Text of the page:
eMusic approached me last month and asked me to contribute a list of Irish albums that their subscribers should have in their collection. As an avid eMusic subscriber myself for the last five years, I had kept a list of Irish albums available on the service. So I picked 20 taking into account as many genres as possible that would also represent my favourites.
See the full list on the eMusic website.
The end result in no particular order:
Any time an Irish person meets someone abroad and the conversation inevitably glides to pop culture, you know what’s coming. First comes the leprechaun question, then comes the music followup which inevitably includes mentions of U2, The Cranberries and if you’re really unlucky The Corrs. That is Irish music of old. Much has changed on our fair isle in the last six or seven years. Ireland’s music scene experienced a rebirth of creativity that led it into previously unknown tributaries of music. New genres were explored and the rejuvenation of a entire country’s music scene occured. It is well underway and now flowing into the waters of the world.
Jape – Ocean Of Frequency (2011)
No-one encapsulates the reinvention of Irish music in recent years better than Richie Egan. A stalwart of the alternative Irish scene via his work with instrumental rock band The Redneck Manifesto, his solo material as Jape has given him a moniker into which to explore his acoustic folk and electronic synthesizer side. On Ocean Of Frequency, his fourth Jape album, he marries both those aspects of his sound to the point where they sound comfortable side by side. The result is a more expansive collection of songs with an emphasis on songcraft. This album made Egan the first two-time winner of the Irish album of the year award, the Choice Music Prize.
Adebisi Shank – This is the Second Album of a band called Adebisi Shank (2010)
This instrumental three-piece deliver an urgency to their instrumental rock sound that is as vibrant as it is thrilling. Their second album saw them extend beyond any post-rock comparisons with additions of day-glo synths, marimbas, talkboxes and Asian influences. The resulting hybrid is more “robot rock” than “post-rock” and totally unique because of it.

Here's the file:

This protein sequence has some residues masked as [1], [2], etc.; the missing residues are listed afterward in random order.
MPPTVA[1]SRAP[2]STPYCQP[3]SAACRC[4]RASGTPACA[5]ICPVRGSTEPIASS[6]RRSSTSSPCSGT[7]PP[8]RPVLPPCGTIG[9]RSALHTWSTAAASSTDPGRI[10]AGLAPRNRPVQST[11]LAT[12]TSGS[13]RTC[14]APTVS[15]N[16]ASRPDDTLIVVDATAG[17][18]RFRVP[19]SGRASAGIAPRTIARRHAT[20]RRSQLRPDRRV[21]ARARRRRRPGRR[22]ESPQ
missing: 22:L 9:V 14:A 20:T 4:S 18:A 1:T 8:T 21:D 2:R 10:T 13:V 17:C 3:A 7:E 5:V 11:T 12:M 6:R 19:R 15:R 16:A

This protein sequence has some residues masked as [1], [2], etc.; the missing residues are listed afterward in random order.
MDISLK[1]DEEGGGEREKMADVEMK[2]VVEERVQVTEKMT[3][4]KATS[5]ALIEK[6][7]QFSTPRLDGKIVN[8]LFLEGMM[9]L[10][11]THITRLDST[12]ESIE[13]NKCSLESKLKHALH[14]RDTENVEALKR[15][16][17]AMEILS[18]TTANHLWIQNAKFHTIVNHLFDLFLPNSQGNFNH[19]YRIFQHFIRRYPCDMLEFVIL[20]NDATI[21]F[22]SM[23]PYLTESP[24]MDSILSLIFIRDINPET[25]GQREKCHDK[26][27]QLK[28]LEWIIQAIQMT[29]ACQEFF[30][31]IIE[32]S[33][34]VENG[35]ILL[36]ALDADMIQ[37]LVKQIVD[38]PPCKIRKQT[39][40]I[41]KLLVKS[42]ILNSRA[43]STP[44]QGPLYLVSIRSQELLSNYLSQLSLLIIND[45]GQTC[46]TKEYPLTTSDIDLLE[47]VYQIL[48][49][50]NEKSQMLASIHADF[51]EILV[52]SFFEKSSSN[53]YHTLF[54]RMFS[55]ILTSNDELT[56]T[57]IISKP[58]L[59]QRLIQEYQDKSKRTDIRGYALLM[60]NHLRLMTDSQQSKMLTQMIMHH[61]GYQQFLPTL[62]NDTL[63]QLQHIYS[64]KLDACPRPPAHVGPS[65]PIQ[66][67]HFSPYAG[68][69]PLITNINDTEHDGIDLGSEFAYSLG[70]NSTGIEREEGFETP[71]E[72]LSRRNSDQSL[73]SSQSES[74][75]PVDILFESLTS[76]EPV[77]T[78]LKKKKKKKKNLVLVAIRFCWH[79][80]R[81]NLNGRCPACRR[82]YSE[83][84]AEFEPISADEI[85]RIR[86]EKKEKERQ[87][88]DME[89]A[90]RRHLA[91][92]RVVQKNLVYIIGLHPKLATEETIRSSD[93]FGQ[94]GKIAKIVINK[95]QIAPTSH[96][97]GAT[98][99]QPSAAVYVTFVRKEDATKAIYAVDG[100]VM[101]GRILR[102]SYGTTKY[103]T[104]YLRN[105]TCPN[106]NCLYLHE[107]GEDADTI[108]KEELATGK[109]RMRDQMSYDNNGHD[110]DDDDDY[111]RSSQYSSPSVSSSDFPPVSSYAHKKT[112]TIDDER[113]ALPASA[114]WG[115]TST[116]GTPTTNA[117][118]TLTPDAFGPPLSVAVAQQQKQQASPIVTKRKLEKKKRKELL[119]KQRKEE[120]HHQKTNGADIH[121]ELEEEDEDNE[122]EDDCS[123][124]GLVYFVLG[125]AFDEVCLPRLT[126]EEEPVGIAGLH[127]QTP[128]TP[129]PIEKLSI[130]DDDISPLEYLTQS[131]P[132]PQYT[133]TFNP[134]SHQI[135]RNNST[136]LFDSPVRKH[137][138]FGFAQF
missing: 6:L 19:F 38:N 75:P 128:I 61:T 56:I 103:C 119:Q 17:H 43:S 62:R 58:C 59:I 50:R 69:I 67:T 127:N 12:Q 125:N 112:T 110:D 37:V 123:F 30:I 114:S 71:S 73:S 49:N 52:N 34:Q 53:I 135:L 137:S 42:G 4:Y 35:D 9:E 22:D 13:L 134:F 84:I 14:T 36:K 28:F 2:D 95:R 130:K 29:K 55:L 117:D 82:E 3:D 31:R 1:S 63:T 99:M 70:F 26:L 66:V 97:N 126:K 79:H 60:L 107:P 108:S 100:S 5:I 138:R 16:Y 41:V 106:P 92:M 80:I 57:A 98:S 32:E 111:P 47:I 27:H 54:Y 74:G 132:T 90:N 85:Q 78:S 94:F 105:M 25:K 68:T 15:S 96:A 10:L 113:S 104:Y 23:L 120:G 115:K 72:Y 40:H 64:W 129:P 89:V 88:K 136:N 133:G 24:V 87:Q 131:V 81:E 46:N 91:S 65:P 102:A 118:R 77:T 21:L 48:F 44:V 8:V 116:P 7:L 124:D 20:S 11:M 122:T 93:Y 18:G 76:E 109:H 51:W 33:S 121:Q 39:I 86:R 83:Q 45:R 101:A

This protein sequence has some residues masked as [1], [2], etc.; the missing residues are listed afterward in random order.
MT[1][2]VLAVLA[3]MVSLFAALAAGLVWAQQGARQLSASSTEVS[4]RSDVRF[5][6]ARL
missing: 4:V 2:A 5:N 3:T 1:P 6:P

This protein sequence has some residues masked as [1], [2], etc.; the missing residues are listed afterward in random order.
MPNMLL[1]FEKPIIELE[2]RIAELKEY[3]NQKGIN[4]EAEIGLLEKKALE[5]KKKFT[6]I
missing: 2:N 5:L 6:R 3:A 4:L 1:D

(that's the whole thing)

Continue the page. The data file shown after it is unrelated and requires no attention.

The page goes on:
Super Extra Bonus Party – Super Extra Bonus Party LP (2007)
The debut album from this Kildare seven-piece band was a surprise winner of the Choice Music Prize in 2008. A scattergun schizophrenic aural journey through the possibilities of sound with little care for genre descriptors, it was applauded for its bravery and rule book-ripping melting pot of sounds. Bouncing electronica, post-rock instrumentals, gentle hazy soundtrack pieces, ambient passages, Portugese rap and rock ‘n’ roll noise make up the impressive scope executed with a distinctly Irish carefree abandon.
James Vincent McMorrow – Early In The Morning (2010)
Ireland has always a reputation for breeding exceptional acoustic troubadours so much so that a backlash formed when too many with not enough interesting things to say tried to get in on the action, The latest breed, including Villagers, Fionn Regan and James Vincent McMorrow have injected a new life into the sound. On his debut album, McMorrow rejuvenates the “Irish singer-songwriter” tag with breathtaking falsetto, polychromatic pastoral sounds and most importantly richly arranged tunes that conjure up
And So I Watch You From Afar – Gangs (2011)
Instrumental rock never sounds as epic and driving as it does when the ASIWYFA juggernaut hits your ears. The Belfast band’s second album refined the sounds of their debut into a colossal and celebratory album which bursts with effervescent energy. Key to their music’s success is an unrelenting ability to augment the riffs with moments of beauty most notably on ‘BEAUTIFULUNIVERSEMASTERCHAMPION’ which spirals with graceful emotion despite its turbulent core.
Lisa Hannigan – Passenger (2011)
This much loved singer-songwriter has developed her own personality away from Damien Rice and on her second album it shows with richer, more confident songwriting and an expansion of her folk sound. At the centre, Hannigan’s smooth and honey dew voice is the main attraction.
Various Artists – Popical Island #1 (2010)
A collection of artists loosely tied together under the term, “bockety pop”, this compilation of lo-fi indie charts the sudden emergence of an Irish scene with contributions from Tieranniesaur, Squarehead, Groom, So Cow and No Monster Club.
Fight Like Apes – Fight Like Apes And The Mystery Of The Golden Medallion (2009)